I would definately agree with you that 4 minutes or so of hard effort is worth it.  Again I apologize if my postings seem too incoherent or jumbled. I wrote some of what I wrote in a bit of a hurry and on my cell phone.

    I'm probably getting of track with my reference to more "functional" type lifts.  When I say functional I don't mean "explosive" or trying to match a specific "skilled" movement.  I'm thinking along the lines of what is more biomechanically sound for the body. John Little, Pete Sisco, Stuart McRobert, Bill DeSimone, and some others have made me think alot about this part of strength training.  I was wondering what your do's and don'ts with range of motion and maybe certain exercises are.    

    Stoing

  • huntdonnie70

    1/24/2011 4:06:57 PM |

    Hi Fred,

    My name is Donnie Hunt.  I'm the guy who has been posting here recently as Stoing and anonymous.  I thought I should just use my real name.  I was having some concerns about posting with my real name online.  Anyways I have read down through the comments on this blog and really like what you have to say about strength training.  I have not engaged in a workout myself for awhile but I have always had an interest in doing and learning about this topic.  You along with the other guys I have already mentioned on here have really influenced my thinking on strength training.  Anyways I thought I'd stop with the mysterious names, use my real name and say hello.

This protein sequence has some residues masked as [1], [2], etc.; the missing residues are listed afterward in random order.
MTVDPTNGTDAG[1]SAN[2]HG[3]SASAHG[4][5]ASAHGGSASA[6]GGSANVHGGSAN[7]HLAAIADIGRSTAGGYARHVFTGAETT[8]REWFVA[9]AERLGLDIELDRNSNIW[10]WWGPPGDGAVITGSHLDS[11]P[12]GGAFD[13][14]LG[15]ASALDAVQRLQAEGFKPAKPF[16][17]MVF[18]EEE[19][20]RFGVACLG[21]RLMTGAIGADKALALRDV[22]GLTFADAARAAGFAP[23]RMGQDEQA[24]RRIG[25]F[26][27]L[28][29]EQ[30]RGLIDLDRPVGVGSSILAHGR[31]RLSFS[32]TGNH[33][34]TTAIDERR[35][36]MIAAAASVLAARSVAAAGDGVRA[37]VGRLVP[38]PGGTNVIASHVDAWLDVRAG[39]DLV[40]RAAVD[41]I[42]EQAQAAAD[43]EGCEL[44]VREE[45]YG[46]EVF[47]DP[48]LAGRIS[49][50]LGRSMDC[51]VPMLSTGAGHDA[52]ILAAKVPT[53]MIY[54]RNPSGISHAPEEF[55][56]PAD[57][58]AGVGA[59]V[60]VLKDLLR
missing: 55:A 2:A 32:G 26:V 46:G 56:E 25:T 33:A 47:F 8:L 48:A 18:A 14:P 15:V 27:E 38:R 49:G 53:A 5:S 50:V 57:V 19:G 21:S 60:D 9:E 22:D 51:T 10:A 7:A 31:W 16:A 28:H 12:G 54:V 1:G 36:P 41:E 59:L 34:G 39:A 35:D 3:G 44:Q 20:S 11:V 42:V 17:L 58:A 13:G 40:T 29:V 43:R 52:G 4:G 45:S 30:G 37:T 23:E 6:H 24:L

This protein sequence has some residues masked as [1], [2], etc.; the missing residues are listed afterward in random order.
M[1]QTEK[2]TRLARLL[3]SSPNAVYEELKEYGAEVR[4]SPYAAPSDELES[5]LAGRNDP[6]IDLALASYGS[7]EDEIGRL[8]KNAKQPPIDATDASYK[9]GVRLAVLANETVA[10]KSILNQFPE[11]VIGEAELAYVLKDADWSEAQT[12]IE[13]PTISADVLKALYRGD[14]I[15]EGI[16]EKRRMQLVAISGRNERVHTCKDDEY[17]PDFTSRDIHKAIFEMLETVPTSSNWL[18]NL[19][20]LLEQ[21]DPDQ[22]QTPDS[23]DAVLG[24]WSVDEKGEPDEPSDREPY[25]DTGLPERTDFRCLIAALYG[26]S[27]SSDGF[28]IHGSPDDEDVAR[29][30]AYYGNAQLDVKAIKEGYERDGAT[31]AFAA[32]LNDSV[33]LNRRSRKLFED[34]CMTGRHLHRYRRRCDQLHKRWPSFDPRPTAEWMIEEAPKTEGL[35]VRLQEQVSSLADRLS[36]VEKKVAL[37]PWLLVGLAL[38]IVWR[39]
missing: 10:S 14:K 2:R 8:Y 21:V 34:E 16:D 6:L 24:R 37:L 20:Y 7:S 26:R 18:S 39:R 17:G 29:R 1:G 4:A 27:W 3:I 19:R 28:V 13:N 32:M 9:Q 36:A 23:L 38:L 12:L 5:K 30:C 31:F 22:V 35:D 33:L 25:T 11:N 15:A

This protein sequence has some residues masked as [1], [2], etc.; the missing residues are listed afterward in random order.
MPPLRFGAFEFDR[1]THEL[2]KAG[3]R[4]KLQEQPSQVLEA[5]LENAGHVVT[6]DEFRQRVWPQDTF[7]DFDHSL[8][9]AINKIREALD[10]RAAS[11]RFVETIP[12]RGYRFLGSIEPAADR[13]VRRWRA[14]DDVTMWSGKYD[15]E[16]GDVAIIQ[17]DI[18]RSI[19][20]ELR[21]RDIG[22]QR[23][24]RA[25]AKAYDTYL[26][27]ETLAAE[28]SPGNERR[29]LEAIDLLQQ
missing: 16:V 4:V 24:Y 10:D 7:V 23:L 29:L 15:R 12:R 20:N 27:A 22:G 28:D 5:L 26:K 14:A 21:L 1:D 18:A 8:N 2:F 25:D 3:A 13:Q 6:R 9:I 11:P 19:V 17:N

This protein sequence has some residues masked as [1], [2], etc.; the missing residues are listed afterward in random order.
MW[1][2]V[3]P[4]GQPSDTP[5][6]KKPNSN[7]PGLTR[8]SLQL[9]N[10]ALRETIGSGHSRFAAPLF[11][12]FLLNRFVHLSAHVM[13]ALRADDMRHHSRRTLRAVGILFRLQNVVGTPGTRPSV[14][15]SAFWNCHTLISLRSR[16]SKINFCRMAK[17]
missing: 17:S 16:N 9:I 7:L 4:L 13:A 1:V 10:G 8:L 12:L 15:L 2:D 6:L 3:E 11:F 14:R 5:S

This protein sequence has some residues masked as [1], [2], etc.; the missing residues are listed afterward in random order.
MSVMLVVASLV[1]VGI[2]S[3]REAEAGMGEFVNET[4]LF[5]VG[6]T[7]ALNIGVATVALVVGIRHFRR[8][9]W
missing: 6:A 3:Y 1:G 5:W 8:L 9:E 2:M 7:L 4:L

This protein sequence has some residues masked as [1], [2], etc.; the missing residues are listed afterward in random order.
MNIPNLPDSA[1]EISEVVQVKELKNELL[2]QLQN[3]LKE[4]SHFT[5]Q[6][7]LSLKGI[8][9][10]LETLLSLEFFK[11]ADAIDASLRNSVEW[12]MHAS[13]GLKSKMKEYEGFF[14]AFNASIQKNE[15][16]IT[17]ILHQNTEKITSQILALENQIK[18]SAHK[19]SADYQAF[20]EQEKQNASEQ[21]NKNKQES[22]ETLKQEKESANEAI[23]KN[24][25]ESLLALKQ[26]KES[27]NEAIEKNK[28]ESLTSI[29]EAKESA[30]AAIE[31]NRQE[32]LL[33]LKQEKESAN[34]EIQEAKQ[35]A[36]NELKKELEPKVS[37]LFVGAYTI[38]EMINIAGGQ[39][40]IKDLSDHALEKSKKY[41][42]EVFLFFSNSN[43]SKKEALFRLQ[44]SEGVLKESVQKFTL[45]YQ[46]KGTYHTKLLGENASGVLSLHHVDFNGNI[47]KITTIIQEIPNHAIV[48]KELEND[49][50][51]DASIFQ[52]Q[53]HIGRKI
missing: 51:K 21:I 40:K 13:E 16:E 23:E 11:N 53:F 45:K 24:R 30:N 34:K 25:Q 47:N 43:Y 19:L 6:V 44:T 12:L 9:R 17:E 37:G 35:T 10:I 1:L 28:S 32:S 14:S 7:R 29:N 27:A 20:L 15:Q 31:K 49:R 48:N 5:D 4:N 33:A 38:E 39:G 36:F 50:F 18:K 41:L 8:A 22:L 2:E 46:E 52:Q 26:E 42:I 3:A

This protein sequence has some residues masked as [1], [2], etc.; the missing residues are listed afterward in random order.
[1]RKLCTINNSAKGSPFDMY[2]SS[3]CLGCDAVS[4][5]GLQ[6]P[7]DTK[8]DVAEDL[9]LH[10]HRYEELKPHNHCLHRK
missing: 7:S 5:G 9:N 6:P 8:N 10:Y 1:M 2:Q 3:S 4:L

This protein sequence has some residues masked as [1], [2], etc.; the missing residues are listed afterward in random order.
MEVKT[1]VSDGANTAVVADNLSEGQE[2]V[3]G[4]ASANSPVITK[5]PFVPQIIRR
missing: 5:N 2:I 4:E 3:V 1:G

If ones primary goal is the greatest strength/hypertrophy gains would you recommend and even lower TUL?

  • Fred Hahn

    1/24/2011 8:26:10 PM |

    Hi Donnie - glad to meet you!

    You asked:

    "If ones primary goal is the greatest strength/hypertrophy gains would you recommend and even lower TUL?"

    Well not necessarily. First and foremost is diet. You have to get that right. Adequate protein intake is essential.

    I'd use weight loads that rendered muscle failure in 50-70 seconds. Experiment of course. Train 2X a week. Experiment with this too. Sometimes try 3X a week, other times once a week or 3 training sessions in to weeks.

  • Anonymous

    1/28/2011 5:25:35 AM |

    Thank you very much for the advice, Fred.

  • Anonymous

    2/1/2011 10:48:29 PM |

    What a confusing thread.
    Fred, can you help me clear some things up - this slow method sounds interesting and different. So far in my test I seemed to like it but people tell me no one ever got really strong  this way. Where could I find examples of some individuals who have demonstrated great strength and muscle development using this method? Thanks!